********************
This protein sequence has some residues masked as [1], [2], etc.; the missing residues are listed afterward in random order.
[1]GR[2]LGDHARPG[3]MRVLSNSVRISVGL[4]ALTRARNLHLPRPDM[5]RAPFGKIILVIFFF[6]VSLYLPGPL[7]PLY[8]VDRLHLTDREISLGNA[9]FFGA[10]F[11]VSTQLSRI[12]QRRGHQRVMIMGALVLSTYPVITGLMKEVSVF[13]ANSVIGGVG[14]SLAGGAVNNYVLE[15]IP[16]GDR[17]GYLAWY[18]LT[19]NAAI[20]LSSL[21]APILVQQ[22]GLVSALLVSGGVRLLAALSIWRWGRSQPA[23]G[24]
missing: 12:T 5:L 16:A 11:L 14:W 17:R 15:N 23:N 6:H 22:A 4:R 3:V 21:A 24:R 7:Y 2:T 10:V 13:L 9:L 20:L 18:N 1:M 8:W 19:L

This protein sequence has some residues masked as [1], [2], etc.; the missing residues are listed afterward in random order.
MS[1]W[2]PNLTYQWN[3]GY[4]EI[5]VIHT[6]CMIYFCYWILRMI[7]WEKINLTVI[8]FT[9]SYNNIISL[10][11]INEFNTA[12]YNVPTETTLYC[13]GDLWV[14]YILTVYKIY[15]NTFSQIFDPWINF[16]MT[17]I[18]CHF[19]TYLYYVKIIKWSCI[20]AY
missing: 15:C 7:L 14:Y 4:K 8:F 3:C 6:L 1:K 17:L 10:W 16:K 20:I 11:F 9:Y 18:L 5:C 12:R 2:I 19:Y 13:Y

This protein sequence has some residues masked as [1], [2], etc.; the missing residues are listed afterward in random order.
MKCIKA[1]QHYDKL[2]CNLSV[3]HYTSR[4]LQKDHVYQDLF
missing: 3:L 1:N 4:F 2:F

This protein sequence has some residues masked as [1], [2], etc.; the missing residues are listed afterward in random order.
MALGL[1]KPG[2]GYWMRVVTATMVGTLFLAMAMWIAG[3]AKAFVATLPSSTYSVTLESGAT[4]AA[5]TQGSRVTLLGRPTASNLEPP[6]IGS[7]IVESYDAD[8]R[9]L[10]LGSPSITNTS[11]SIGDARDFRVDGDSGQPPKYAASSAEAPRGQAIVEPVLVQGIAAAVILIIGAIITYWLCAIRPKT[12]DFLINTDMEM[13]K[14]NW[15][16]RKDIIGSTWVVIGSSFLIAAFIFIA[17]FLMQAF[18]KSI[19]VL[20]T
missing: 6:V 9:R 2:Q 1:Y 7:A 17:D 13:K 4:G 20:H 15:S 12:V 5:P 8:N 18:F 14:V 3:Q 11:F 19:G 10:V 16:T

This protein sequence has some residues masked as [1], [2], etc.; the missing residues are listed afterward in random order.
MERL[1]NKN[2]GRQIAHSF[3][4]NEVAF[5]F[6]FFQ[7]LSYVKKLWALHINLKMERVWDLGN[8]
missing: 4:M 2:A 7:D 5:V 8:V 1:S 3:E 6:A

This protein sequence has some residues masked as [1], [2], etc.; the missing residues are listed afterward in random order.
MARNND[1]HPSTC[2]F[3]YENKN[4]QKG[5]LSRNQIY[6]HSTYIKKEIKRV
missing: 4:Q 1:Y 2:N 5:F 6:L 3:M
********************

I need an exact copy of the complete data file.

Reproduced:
This protein sequence has some residues masked as [1], [2], etc.; the missing residues are listed afterward in random order.
[1]GR[2]LGDHARPG[3]MRVLSNSVRISVGL[4]ALTRARNLHLPRPDM[5]RAPFGKIILVIFFF[6]VSLYLPGPL[7]PLY[8]VDRLHLTDREISLGNA[9]FFGA[10]F[11]VSTQLSRI[12]QRRGHQRVMIMGALVLSTYPVITGLMKEVSVF[13]ANSVIGGVG[14]SLAGGAVNNYVLE[15]IP[16]GDR[17]GYLAWY[18]LT[19]NAAI[20]LSSL[21]APILVQQ[22]GLVSALLVSGGVRLLAALSIWRWGRSQPA[23]G[24]
missing: 12:T 5:L 16:A 11:L 14:W 17:R 15:N 23:N 6:H 22:A 4:R 3:V 21:A 24:R 7:Y 2:T 10:V 13:L 9:L 20:L 18:N 1:M 8:W 19:L

This protein sequence has some residues masked as [1], [2], etc.; the missing residues are listed afterward in random order.
MS[1]W[2]PNLTYQWN[3]GY[4]EI[5]VIHT[6]CMIYFCYWILRMI[7]WEKINLTVI[8]FT[9]SYNNIISL[10][11]INEFNTA[12]YNVPTETTLYC[13]GDLWV[14]YILTVYKIY[15]NTFSQIFDPWINF[16]MT[17]I[18]CHF[19]TYLYYVKIIKWSCI[20]AY
missing: 15:C 7:L 14:Y 4:K 8:F 3:C 6:L 1:K 17:L 10:W 16:K 20:I 11:F 9:Y 18:L 5:C 12:R 2:I 19:Y 13:Y

This protein sequence has some residues masked as [1], [2], etc.; the missing residues are listed afterward in random order.
MKCIKA[1]QHYDKL[2]CNLSV[3]HYTSR[4]LQKDHVYQDLF
missing: 3:L 1:N 4:F 2:F

This protein sequence has some residues masked as [1], [2], etc.; the missing residues are listed afterward in random order.
MALGL[1]KPG[2]GYWMRVVTATMVGTLFLAMAMWIAG[3]AKAFVATLPSSTYSVTLESGAT[4]AA[5]TQGSRVTLLGRPTASNLEPP[6]IGS[7]IVESYDAD[8]R[9]L[10]LGSPSITNTS[11]SIGDARDFRVDGDSGQPPKYAASSAEAPRGQAIVEPVLVQGIAAAVILIIGAIITYWLCAIRPKT[12]DFLINTDMEM[13]K[14]NW[15][16]RKDIIGSTWVVIGSSFLIAAFIFIA[17]FLMQAF[18]KSI[19]VL[20]T
missing: 6:V 9:R 2:Q 1:Y 7:A 17:D 13:K 4:G 20:H 15:S 12:V 5:P 8:N 18:F 14:V 3:Q 11:F 19:G 10:V 16:T

This protein sequence has some residues masked as [1], [2], etc.; the missing residues are listed afterward in random order.
MERL[1]NKN[2]GRQIAHSF[3][4]NEVAF[5]F[6]FFQ[7]LSYVKKLWALHINLKMERVWDLGN[8]
missing: 4:M 2:A 7:D 5:V 8:V 1:S 3:E 6:A

This protein sequence has some residues masked as [1], [2], etc.; the missing residues are listed afterward in random order.
MARNND[1]HPSTC[2]F[3]YENKN[4]QKG[5]LSRNQIY[6]HSTYIKKEIKRV
missing: 4:Q 1:Y 2:N 5:F 6:L 3:M